How can sailboats move forward into the direction of the wind by using their sail?

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I don’t get how this is physically possible if the direction you want to go is literally the opposite direction of the way the wind is blowing. How can it ‘push’ them the opposite way it is going?

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17 Answers

Anonymous 0 Comments

They can’t and don’t. Sailboats use the sail *and the water*. Say the wind blows left. A good sail can use this to push down, and a downward force can become movement down and to the right by pushing off of the water.

Anonymous 0 Comments

It’s never moving directly into the wind, it’s always at an angle. It uses its sail literally on the same principle as an airplane wing, being propelled by the same pressure difference force that creates lift.

Anonymous 0 Comments

It’s called ‘tacking’.
Basically the ship will zigzag forward, using the wind to blow it at an angle, by adjusting the position of the sails. Have a look at this link- https://en.m.wikipedia.org/wiki/Tacking_(sailing)

Anonymous 0 Comments

Ultimately, you’re extracting energy from the difference in speed between the air and the water. Imagine a wind turbine that drives an underwater propeller. It’s the same principle in a sailboat except the blade of the wind turbine is the sail, the blade of the propeller is the keel, and the boat is moving diagonally to the wind instead of spinning in a spiral.

Anonymous 0 Comments

They “cross against the wind”. This means they don’t sail straight against the wind but the boat gets set at an angle to the wind. Because the sails can also be turned, they are also set to an additional angle to the wind which allows them to “catch” a bit of the wind which pulls the boat diagonally forward to one side. Then boat and sail are moved to the opposite direction and the process starts again.

Imagine climbing up a hill. Going straight forward is impossible because it’s to steep. But if there’s a serpentine you can walk up by going a few steps up/ left, then up/right and so on. That’s how it looks when a boat is “crossing against the wind”.

Anonymous 0 Comments

They do it by turning the sail so that it is more along the length of the boat rather than across it. Say, the forward end of the sail is slightly to the left of the boat, and the back end of the sail is slightly to the right of it. If the wind comes up from the front but slightly to the left of the sail, then it pushes the sail and the boat to the right. But since the boat is headed slightly to the right of the sail, it means it also gets pushed forward. And the boat’s keel keeps it from falling on the right.

Note: It’s an ELI5, I know there’s way more to it.

Anonymous 0 Comments

The sail is at an angle to the wind. The wind pushes against the sail and the keel of the boat (or the fins on a sailboard) prevents the boat from being pushed sideways in the case if it wasn’t present. Therefore, the force exerted on the sail is redirected towards the rear of the boat and pushes the boat forward.

Anonymous 0 Comments

The important thing to understand is that a wing generates a force (which we call lift) at right angles to the flow of air past it. An aircraft is moving forward through the air, so the wing sees the air moving backward, and the force generated is upwards.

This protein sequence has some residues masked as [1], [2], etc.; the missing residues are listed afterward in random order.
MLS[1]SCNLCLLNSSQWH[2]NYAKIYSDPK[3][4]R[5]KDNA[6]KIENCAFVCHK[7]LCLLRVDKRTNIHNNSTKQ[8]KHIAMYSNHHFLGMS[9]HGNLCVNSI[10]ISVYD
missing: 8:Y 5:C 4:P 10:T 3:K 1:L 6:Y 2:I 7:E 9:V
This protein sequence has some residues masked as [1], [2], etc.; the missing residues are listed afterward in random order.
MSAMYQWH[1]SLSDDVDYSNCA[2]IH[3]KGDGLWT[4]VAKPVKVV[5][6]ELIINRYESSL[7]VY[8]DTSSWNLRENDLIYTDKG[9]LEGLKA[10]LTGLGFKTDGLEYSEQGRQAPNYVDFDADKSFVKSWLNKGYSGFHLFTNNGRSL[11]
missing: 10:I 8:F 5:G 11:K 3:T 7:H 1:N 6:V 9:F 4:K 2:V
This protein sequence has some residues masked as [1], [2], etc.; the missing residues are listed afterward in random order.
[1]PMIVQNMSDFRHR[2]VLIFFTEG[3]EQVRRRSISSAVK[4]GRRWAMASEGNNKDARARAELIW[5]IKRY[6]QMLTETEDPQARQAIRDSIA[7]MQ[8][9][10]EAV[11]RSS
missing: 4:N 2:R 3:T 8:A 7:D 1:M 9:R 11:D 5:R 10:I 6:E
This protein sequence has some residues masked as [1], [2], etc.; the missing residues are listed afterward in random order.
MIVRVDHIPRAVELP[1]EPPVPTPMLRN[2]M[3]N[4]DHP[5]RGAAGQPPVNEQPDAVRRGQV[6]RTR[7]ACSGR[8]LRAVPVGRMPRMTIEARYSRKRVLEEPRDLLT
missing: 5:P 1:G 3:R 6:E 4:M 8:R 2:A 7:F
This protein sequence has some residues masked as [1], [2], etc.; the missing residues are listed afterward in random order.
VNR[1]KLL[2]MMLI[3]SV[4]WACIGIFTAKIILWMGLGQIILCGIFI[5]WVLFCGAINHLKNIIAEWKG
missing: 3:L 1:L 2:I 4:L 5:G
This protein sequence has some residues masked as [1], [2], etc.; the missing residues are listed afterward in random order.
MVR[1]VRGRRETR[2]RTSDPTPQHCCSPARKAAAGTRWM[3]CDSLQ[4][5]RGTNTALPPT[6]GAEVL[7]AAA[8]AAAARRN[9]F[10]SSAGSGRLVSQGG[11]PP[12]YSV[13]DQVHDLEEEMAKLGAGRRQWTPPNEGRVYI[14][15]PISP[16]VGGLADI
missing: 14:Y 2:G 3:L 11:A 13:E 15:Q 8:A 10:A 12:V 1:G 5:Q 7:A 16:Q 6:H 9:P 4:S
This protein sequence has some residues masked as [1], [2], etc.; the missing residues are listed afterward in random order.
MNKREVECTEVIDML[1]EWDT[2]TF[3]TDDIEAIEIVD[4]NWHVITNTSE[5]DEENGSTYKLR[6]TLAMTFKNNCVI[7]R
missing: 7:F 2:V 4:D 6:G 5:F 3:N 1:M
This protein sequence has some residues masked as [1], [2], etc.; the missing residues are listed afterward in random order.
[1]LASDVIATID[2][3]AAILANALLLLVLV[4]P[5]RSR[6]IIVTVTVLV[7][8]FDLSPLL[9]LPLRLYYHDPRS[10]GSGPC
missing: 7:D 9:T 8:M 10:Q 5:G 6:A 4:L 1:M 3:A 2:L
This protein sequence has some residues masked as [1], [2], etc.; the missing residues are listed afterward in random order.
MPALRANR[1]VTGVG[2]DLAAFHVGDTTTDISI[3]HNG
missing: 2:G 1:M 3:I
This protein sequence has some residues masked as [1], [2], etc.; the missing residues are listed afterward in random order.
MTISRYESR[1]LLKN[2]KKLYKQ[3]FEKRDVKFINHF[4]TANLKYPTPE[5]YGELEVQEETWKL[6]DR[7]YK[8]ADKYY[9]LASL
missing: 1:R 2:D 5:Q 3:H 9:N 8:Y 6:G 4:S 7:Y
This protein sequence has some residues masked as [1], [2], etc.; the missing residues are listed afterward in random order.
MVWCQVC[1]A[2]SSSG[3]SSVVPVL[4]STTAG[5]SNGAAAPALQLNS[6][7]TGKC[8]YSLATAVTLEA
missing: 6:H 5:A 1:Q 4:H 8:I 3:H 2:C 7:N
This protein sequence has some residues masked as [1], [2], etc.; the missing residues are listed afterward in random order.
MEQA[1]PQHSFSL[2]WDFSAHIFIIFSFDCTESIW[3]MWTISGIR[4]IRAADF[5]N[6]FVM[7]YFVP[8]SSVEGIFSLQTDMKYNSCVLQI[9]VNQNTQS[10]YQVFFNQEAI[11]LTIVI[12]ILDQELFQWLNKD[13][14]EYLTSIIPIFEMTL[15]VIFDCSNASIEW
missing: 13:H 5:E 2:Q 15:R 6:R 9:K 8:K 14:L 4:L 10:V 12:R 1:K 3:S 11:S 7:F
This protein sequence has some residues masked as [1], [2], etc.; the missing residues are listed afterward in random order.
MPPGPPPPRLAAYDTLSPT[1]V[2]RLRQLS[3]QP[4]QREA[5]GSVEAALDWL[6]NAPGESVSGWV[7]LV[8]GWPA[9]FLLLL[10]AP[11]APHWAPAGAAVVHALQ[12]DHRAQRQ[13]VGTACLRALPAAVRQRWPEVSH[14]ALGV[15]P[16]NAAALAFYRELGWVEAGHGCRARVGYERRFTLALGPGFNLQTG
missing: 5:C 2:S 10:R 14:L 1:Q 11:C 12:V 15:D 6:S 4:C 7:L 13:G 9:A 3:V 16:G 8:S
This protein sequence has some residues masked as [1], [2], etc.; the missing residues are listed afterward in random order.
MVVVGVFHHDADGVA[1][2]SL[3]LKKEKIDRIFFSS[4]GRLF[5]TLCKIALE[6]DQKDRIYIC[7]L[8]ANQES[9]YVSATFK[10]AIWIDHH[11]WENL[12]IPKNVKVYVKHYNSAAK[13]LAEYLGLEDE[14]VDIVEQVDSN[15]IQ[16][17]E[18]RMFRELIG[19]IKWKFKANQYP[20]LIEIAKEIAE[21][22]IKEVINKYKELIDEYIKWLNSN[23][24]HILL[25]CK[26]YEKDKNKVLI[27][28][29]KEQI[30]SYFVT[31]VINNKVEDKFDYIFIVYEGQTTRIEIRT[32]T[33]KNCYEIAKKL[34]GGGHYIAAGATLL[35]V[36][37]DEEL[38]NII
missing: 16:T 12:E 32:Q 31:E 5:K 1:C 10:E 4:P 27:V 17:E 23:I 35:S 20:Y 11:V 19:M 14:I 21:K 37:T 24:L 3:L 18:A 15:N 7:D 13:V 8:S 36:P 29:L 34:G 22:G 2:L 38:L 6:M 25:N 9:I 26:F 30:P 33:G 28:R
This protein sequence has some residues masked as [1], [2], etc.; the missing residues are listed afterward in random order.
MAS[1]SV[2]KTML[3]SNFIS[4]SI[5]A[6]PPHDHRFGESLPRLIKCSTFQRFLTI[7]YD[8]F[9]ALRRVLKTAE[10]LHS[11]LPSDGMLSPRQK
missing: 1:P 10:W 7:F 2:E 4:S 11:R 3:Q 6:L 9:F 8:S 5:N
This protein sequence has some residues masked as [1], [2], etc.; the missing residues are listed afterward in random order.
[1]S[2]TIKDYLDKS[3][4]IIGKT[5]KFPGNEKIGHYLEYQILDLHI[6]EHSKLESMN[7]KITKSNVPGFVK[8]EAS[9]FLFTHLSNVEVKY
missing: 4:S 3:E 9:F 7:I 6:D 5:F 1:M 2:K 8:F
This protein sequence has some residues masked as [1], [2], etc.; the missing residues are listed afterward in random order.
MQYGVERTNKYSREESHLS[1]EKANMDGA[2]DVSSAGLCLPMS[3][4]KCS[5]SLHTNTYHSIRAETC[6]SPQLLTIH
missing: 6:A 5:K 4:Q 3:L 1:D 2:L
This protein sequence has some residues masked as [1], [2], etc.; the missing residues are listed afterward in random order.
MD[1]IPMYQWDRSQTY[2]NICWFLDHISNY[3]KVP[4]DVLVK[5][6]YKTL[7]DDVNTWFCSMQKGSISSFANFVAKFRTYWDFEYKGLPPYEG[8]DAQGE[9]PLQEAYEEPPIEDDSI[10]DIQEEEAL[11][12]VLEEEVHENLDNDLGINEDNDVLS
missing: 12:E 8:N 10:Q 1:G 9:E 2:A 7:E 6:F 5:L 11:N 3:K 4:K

If a boat is at right angles to the wind then the force generated by the sail will be at right angles to that which is forward.

If a boat is pointing 45 degrees into the wind (so halfway between across the wind and straight into it) then the sail will generate a force at right angles to that, which is forward and sideways (45 degrees off the bow).

So why doesn’t the boat go forward and sideways? Well there is another wing underwater called the keel, and it generates another force which is sideways *in the other direction*. This cancels out the sideways force from the sail and all that is left is a forward force.

The closer you point the boat into the wind the more the resulting force from the sail is pointing sideways, and the less it is pointing forwards. At some point the forwards force won’t be big enough to counteract all the drag acting on the boat, the sail and the keel, and you will stop moving forward.

https://i.pinimg.com/originals/40/a1/5a/40a15a4ed22b2fb753feef17db950177.jpg

Anonymous 0 Comments

I’ll try to post a longer answer later, but the shape of the sail when angled at wind can be shaped a bit like a wing. The wind moving over the sail or wing basically created a sucking force It’s that force which sucks the boat towards the wind for lack of a better word.

Edit – Actually this video is way better, ignore above

Anonymous 0 Comments

It’s a well known, documented fact that sailboats release ground salocine proteins into the water to draw fish. Fish swim up and eat the food and repay the sailers by pushing the boat to their destination. The stronger the wind you are against, the more fish food you need in order to draw greater numbers of fish.

This is why sailboats are bad for the environment: the production of this fish food releases octane bitroxide into the atmosphere and the consumption of the product causes fish to urinate roughly 9.6 times more than they should. It is estimated that by the year 2046, the oceans will be 83% fish piss.

Source: I saw a guy in a mental institution eating dead flies from the windowsill with his left hand, and with his right hand he was writing the above facts on the wall in his own shit.